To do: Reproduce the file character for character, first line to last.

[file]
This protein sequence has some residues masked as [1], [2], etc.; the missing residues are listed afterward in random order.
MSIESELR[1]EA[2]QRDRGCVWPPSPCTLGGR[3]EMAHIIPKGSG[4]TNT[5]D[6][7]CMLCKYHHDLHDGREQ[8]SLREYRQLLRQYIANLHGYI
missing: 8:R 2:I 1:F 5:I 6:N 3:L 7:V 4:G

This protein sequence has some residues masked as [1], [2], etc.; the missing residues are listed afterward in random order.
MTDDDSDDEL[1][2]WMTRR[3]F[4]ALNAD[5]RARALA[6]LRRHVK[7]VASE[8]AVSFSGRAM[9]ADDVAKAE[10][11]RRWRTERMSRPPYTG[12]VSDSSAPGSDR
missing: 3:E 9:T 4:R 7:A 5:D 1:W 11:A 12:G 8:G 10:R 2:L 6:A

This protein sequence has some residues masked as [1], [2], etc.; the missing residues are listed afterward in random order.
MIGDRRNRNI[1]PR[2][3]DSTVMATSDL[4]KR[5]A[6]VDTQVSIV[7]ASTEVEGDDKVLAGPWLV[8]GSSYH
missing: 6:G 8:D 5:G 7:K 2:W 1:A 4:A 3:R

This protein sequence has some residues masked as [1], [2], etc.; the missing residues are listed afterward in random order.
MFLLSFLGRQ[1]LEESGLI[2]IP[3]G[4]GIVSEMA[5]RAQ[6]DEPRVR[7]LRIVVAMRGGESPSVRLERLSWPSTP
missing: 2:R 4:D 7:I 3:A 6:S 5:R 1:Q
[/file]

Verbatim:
This protein sequence has some residues masked as [1], [2], etc.; the missing residues are listed afterward in random order.
MSIESELR[1]EA[2]QRDRGCVWPPSPCTLGGR[3]EMAHIIPKGSG[4]TNT[5]D[6][7]CMLCKYHHDLHDGREQ[8]SLREYRQLLRQYIANLHGYI
missing: 8:R 2:I 1:F 5:I 6:N 3:L 7:V 4:G

This protein sequence has some residues masked as [1], [2], etc.; the missing residues are listed afterward in random order.
MTDDDSDDEL[1][2]WMTRR[3]F[4]ALNAD[5]RARALA[6]LRRHVK[7]VASE[8]AVSFSGRAM[9]ADDVAKAE[10][11]RRWRTERMSRPPYTG[12]VSDSSAPGSDR
missing: 3:E 9:T 4:R 7:A 5:D 1:W 11:A 12:G 8:G 10:R 2:L 6:A

This protein sequence has some residues masked as [1], [2], etc.; the missing residues are listed afterward in random order.
MIGDRRNRNI[1]PR[2][3]DSTVMATSDL[4]KR[5]A[6]VDTQVSIV[7]ASTEVEGDDKVLAGPWLV[8]GSSYH
missing: 6:G 8:D 5:G 7:K 2:W 1:A 4:A 3:R

This protein sequence has some residues masked as [1], [2], etc.; the missing residues are listed afterward in random order.
MFLLSFLGRQ[1]LEESGLI[2]IP[3]G[4]GIVSEMA[5]RAQ[6]DEPRVR[7]LRIVVAMRGGESPSVRLERLSWPSTP
missing: 2:R 4:D 7:I 3:A 6:S 5:R 1:Q